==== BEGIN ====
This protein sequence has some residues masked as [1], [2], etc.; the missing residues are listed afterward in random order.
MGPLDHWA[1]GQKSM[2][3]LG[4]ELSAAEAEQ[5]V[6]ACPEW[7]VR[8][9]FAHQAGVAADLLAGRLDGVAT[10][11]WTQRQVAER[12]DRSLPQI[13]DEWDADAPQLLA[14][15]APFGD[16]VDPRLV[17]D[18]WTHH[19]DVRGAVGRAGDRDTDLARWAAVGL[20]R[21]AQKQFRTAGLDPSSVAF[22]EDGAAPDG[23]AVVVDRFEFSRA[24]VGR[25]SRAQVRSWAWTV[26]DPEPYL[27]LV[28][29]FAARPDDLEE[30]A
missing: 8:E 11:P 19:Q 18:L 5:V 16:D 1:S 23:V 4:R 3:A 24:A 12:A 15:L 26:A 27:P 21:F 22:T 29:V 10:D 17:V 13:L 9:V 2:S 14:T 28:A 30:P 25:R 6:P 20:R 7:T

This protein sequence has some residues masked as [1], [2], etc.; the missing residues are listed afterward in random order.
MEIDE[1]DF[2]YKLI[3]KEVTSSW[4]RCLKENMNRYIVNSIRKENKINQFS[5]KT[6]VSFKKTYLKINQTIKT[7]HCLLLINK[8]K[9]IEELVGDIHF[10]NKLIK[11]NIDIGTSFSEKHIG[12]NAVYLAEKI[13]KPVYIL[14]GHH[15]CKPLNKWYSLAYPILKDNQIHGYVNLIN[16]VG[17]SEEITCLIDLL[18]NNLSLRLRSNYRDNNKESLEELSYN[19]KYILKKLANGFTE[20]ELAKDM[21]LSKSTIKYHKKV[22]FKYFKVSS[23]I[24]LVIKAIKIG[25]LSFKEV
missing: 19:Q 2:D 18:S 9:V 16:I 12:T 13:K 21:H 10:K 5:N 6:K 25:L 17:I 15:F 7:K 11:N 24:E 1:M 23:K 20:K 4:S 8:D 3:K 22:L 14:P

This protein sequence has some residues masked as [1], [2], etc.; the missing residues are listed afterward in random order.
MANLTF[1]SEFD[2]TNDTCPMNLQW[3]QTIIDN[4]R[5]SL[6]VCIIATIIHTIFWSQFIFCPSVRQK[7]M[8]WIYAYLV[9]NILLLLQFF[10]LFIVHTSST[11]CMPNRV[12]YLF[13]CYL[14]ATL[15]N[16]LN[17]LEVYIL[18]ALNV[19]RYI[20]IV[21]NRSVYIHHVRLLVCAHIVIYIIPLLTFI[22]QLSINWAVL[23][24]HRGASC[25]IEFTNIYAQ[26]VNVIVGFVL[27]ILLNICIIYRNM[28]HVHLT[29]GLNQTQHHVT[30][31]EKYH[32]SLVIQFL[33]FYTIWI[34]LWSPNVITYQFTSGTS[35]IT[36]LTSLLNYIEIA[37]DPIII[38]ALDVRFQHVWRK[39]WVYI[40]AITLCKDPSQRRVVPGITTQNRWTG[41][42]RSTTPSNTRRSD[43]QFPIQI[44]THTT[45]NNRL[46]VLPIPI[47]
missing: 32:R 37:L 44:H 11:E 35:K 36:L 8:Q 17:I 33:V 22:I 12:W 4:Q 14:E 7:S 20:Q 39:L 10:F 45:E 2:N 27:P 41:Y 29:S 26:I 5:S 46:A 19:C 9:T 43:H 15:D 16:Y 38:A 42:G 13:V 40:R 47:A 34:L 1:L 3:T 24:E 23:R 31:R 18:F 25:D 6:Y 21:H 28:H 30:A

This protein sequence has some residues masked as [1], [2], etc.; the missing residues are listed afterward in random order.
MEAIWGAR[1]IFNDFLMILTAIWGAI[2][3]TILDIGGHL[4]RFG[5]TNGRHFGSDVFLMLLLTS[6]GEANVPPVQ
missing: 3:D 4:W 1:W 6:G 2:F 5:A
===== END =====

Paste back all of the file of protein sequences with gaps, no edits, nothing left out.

This protein sequence has some residues masked as [1], [2], etc.; the missing residues are listed afterward in random order.
MGPLDHWA[1]GQKSM[2][3]LG[4]ELSAAEAEQ[5]V[6]ACPEW[7]VR[8][9]FAHQAGVAADLLAGRLDGVAT[10][11]WTQRQVAER[12]DRSLPQI[13]DEWDADAPQLLA[14][15]APFGD[16]VDPRLV[17]D[18]WTHH[19]DVRGAVGRAGDRDTDLARWAAVGL[20]R[21]AQKQFRTAGLDPSSVAF[22]EDGAAPDG[23]AVVVDRFEFSRA[24]VGR[25]SRAQVRSWAWTV[26]DPEPYL[27]LV[28][29]FAARPDDLEE[30]A
missing: 8:E 11:P 19:Q 18:L 5:V 16:D 1:S 23:V 4:R 3:A 24:A 12:A 15:L 26:A 27:P 21:F 22:T 29:V 10:D 17:V 13:L 9:V 2:S 14:T 28:A 30:P 25:R 6:P 20:R 7:T

This protein sequence has some residues masked as [1], [2], etc.; the missing residues are listed afterward in random order.
MEIDE[1]DF[2]YKLI[3]KEVTSSW[4]RCLKENMNRYIVNSIRKENKINQFS[5]KT[6]VSFKKTYLKINQTIKT[7]HCLLLINK[8]K[9]IEELVGDIHF[10]NKLIK[11]NIDIGTSFSEKHIG[12]NAVYLAEKI[13]KPVYIL[14]GHH[15]CKPLNKWYSLAYPILKDNQIHGYVNLIN[16]VG[17]SEEITCLIDLL[18]NNLSLRLRSNYRDNNKESLEELSYN[19]KYILKKLANGFTE[20]ELAKDM[21]LSKSTIKYHKKV[22]FKYFKVSS[23]I[24]LVIKAIKIG[25]LSFKEV
missing: 19:Q 2:D 18:S 9:V 16:I 12:T 13:K 21:H 10:K 5:N 6:K 25:L 17:I 15:F 7:K 11:N 24:E 1:M 23:K 20:K 4:S 8:D 3:K 22:L 14:P

This protein sequence has some residues masked as [1], [2], etc.; the missing residues are listed afterward in random order.
MANLTF[1]SEFD[2]TNDTCPMNLQW[3]QTIIDN[4]R[5]SL[6]VCIIATIIHTIFWSQFIFCPSVRQK[7]M[8]WIYAYLV[9]NILLLLQFF[10]LFIVHTSST[11]CMPNRV[12]YLF[13]CYL[14]ATL[15]N[16]LN[17]LEVYIL[18]ALNV[19]RYI[20]IV[21]NRSVYIHHVRLLVCAHIVIYIIPLLTFI[22]QLSINWAVL[23][24]HRGASC[25]IEFTNIYAQ[26]VNVIVGFVL[27]ILLNICIIYRNM[28]HVHLT[29]GLNQTQHHVT[30][31]EKYH[32]SLVIQFL[33]FYTIWI[34]LWSPNVITYQFTSGTS[35]IT[36]LTSLLNYIEIA[37]DPIII[38]ALDVRFQHVWRK[39]WVYI[40]AITLCKDPSQRRVVPGITTQNRWTG[41][42]RSTTPSNTRRSD[43]QFPIQI[44]THTT[45]NNRL[46]VLPIPI[47]
missing: 32:R 37:L 44:H 11:E 35:K 36:L 8:Q 17:I 33:V 22:I 12:W 4:Q 14:E 7:S 20:Q 39:L 10:F 45:E 2:N 27:P 41:Y 29:S 26:I 5:S 46:A 19:C 9:T 43:H 15:D 16:Y 38:A 42:G 13:V 40:R 47:A 34:L 1:L 3:T 24:E 23:R 31:R 18:F 25:D 6:Y 21:H 28:H 30:A

This protein sequence has some residues masked as [1], [2], etc.; the missing residues are listed afterward in random order.
MEAIWGAR[1]IFNDFLMILTAIWGAI[2][3]TILDIGGHL[4]RFG[5]TNGRHFGSDVFLMLLLTS[6]GEANVPPVQ
missing: 3:D 4:W 1:W 6:G 2:F 5:A